This essay offers a novel theoretical perspective on the evolution of music. At present, a number of adaptationist theories posit that the human capacity for music is a product of natural selection, reflecting the survival value of musical behaviors in our species’ past (e.g., Wallin et al., 2000). In sharp contrast, a prominent nonadaptationist theory of music
argues that music is a human invention and is biologically useless Pinker, 1997). I argue that research on music and the brain supports neither of these views. Contrary to adaptationist theories, neuroscientific research suggests that the existence of music can be explained without invoking any evolutionary-based brain specialization for musical abilities. And contrary to Pinker’s claim, neuroscience research suggests that music can be biologically powerful. By biologically powerful, I mean that musical behaviors (e.g., playing, listening) can have lasting effects on nonmusical brain functions, such as language and attention, within individual lifetimes. Music is thus theorized to be a biologically powerful human invention, or “transformative technology of the mind.”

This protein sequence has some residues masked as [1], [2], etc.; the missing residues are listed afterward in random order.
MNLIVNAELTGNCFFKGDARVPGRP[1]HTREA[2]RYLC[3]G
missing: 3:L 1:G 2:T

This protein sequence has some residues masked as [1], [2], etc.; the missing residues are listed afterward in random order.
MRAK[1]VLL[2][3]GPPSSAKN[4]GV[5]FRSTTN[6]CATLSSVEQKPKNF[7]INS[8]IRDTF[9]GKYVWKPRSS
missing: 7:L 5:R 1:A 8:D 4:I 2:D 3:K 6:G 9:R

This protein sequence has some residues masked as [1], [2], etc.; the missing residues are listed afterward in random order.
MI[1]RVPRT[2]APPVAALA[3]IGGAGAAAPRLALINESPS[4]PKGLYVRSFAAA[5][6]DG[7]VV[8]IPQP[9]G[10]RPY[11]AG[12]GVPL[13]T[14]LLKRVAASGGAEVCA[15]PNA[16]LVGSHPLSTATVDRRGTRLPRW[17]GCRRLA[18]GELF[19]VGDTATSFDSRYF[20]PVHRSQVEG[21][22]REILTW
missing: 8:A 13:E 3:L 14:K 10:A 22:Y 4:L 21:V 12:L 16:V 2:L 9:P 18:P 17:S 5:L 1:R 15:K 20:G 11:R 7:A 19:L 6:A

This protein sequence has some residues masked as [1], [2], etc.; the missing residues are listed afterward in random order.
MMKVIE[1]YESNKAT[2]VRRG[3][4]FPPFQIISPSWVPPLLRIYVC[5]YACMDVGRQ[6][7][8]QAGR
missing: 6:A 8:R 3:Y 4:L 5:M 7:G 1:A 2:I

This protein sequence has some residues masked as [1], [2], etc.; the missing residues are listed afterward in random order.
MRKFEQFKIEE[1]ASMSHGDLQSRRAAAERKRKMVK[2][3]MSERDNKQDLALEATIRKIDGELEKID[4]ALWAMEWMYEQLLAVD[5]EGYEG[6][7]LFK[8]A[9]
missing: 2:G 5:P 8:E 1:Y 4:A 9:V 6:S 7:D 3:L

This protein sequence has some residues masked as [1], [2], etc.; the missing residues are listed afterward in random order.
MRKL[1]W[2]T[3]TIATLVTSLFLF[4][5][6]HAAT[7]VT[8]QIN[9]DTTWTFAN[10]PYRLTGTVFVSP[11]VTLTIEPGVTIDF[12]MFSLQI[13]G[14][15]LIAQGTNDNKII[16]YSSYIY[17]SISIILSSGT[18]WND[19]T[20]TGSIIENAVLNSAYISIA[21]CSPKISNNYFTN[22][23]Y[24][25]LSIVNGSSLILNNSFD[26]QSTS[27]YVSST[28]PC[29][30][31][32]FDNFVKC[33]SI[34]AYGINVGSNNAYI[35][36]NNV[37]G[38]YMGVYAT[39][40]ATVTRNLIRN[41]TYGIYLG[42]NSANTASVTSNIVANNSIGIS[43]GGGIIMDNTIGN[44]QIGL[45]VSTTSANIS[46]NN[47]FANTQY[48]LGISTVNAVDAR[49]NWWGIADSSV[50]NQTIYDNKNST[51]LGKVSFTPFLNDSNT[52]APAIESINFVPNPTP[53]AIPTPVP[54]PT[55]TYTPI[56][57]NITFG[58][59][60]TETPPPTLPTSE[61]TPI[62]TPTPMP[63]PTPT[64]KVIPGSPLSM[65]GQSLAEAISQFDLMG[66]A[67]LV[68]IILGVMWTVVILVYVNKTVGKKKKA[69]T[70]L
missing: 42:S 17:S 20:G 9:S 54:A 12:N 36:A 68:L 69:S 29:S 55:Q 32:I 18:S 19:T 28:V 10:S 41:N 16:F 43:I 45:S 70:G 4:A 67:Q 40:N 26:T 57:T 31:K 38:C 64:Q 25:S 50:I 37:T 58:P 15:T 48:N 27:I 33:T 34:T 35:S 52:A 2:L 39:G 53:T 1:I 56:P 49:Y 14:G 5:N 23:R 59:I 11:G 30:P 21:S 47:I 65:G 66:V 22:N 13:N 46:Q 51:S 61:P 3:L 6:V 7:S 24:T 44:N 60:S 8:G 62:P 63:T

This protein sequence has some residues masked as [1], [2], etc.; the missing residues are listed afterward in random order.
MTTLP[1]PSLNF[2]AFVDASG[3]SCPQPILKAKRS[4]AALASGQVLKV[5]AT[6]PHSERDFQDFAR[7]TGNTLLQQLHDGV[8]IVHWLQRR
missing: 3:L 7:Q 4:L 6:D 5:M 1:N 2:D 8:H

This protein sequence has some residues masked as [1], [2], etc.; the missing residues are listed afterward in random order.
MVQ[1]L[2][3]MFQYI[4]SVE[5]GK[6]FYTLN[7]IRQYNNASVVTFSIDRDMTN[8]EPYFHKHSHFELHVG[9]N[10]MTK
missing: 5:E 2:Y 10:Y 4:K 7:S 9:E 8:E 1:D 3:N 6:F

Via Alessandro Cerboni